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How much do Bonds and TIPS get affected by interest rate increase

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  • How much do Bonds and TIPS get affected by interest rate increase

    I see everyone stating that bond value decreases with interest in increase rates but to date, I am not able to understand by how much. For example, in a bear market, I understand that I may loose > 20% in stocks. Is there any such way o quantifying the possible loss in bonds.

    Hypothetically, Lets say, the interest rates increase by 1% over a year from now -Approximately, by how much will 10k in short term / intermediate term/ long term bond get affected, all other things being equal [high quality bonds].

    And do TIPS fare any better in the scenario of increasing interest rates?

    Thanks everyone for the input.

     

     

  • #2
    First, if you are holding individual bonds vs. a bond fund or ETF, and you hold to maturity, you will get your full principal back plus the interest.  I'm assuming the bond isn't called nor the entity goes bankrupt.

    Bond Prices and Yields work in an inverse fashion.  If you bought a 10-year Treasury bond for 2.00% at Par (no discount or premium) back in January, that bond is now worth more than you paid for it as the 10-year Treasury rates have dropped.  If rates had risen, your bond would be worth less then you paid for it.  As long as you are holding it to maturity though, neither of those matters.  Usually, individual corp and muni bonds have a $5k minimum.  I'm not sure on Treasury bonds.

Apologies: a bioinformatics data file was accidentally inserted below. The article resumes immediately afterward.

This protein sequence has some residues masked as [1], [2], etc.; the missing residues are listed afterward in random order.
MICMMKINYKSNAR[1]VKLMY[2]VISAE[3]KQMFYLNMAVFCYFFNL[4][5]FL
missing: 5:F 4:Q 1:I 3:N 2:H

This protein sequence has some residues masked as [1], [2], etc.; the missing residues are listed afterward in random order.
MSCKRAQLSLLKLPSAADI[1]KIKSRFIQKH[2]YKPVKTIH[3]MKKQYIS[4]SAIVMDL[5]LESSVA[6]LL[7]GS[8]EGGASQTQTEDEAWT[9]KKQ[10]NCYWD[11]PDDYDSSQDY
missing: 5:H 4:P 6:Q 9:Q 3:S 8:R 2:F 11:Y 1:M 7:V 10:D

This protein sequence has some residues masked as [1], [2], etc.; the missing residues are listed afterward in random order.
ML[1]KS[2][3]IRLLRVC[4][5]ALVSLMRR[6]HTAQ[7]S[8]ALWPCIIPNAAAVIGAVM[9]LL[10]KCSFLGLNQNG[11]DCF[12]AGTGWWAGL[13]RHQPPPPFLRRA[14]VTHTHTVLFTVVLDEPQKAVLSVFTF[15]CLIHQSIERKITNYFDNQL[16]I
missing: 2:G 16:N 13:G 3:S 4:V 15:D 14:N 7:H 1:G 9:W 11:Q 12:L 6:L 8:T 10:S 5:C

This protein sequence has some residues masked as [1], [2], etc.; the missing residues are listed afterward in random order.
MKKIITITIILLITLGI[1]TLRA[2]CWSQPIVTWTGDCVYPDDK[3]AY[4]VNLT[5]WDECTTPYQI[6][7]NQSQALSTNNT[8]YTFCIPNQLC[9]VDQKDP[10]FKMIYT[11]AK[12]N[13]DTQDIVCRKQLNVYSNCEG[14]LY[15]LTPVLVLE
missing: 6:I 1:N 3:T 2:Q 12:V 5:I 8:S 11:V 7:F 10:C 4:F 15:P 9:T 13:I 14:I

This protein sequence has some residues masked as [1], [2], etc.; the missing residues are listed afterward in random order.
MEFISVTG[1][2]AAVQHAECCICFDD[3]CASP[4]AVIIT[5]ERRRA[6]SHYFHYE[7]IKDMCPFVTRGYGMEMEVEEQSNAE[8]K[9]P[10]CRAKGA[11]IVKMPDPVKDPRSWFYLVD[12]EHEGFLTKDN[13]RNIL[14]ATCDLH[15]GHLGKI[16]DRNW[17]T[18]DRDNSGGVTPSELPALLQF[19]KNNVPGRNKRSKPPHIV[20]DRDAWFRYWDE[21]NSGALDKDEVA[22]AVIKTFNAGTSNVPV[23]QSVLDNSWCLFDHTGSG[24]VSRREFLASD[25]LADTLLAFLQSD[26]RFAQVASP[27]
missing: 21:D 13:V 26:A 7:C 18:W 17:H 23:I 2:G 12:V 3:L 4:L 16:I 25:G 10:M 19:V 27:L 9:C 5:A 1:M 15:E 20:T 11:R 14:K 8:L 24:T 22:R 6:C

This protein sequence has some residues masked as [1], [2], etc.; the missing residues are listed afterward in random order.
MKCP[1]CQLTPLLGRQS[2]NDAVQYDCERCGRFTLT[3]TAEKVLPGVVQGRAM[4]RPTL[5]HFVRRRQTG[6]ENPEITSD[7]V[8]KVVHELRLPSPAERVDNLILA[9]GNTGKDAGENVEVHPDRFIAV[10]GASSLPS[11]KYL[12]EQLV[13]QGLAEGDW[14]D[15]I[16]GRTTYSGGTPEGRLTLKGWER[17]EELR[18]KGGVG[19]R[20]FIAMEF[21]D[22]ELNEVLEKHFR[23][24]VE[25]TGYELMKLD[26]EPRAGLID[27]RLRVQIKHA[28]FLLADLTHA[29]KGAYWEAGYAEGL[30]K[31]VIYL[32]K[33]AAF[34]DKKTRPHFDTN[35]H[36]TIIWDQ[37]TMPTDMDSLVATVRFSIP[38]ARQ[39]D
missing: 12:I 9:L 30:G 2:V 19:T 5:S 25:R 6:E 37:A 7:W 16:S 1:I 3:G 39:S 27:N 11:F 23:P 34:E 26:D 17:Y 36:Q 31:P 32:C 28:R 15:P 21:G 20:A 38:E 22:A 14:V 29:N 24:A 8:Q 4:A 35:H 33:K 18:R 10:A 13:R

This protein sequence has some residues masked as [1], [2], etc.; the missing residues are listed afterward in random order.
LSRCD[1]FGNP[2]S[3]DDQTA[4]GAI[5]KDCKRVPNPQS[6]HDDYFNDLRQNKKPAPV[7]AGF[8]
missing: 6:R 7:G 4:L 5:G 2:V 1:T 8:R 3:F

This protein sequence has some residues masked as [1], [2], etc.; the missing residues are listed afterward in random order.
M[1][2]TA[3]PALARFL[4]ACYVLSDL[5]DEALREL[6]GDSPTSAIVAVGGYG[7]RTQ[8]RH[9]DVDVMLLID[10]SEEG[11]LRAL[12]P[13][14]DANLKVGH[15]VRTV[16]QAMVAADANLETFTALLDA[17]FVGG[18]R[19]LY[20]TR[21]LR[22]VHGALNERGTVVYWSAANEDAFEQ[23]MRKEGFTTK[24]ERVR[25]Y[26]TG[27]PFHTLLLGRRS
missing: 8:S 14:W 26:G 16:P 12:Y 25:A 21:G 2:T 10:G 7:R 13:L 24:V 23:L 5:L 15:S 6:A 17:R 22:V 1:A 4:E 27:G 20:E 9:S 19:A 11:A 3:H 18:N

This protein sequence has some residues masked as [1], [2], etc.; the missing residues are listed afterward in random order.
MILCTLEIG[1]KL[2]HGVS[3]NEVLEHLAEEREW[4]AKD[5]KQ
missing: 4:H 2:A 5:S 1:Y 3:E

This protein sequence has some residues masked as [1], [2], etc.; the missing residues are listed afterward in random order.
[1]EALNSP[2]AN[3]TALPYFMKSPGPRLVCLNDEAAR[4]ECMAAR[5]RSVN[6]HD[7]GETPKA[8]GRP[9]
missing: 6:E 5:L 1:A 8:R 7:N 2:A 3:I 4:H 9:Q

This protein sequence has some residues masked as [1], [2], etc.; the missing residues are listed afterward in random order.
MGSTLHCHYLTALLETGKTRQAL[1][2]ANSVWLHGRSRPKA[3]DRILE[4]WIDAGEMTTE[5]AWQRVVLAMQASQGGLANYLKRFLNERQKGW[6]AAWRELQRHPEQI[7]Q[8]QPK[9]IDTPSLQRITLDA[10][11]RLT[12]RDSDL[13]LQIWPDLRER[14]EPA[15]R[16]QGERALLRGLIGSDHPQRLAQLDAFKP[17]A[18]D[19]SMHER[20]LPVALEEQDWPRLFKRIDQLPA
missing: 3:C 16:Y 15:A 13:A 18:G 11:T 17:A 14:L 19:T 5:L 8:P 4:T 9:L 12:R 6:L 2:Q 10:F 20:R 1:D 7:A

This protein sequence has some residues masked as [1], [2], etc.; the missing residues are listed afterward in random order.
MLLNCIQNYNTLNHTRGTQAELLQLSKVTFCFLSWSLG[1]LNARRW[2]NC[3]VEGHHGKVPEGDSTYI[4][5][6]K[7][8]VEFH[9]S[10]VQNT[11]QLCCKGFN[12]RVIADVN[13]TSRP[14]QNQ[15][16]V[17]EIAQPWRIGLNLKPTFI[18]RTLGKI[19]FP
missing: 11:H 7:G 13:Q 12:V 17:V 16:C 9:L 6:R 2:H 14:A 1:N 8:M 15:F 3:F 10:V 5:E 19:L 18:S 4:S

Bond funds and ETFs work a bit differently because they may hold 1000s of individual bonds so a bit more goes into the pricing.  This website had some good info on that -- http://www.etf.com/etf-education-center/how-do-bond-etfs-work .  New bonds are constantly being purchased from those that matured or were called.  If the bond holds medium to long-term maturities I would expect its pricing to have moved in a positive direction recently as those bonds would be more valuable.  I do hold 3 different bond ETFs.

    There are other risk considerations, but didn't want to write a book at this point.  :O)

    cd :O)
    Yet those who wait for the LORD Will gain new strength; They will mount up with wings like eagles, They will run and not get tired, They will walk and not become weary. -- Isaiah 40:31

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    • #3
      Longer maturities are more subject to rate risk in general. Also as things are closer to the zero bound smaller moves have larger impacts as it is not linear. One of the things to research is something called average and effective duration. For example, if you find a bond fund with an average duration of 13.2 and rates go up by 1%, you can expect a ballpark loss of about 13.2%. Its a back of the envelope kind of thing and not an exact figure, but helps you gauge risk in a rising rate environment. Of course you can just hold to maturity and get all the principal plus interest.

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      • #4
        Thanks ChrisCD and Zaphod. Just to make sure I understand correctly - is the principal only guaranteed for an individual bond and NOT for a bond fund. Thanks again.

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        • #5
          yes thats correct.

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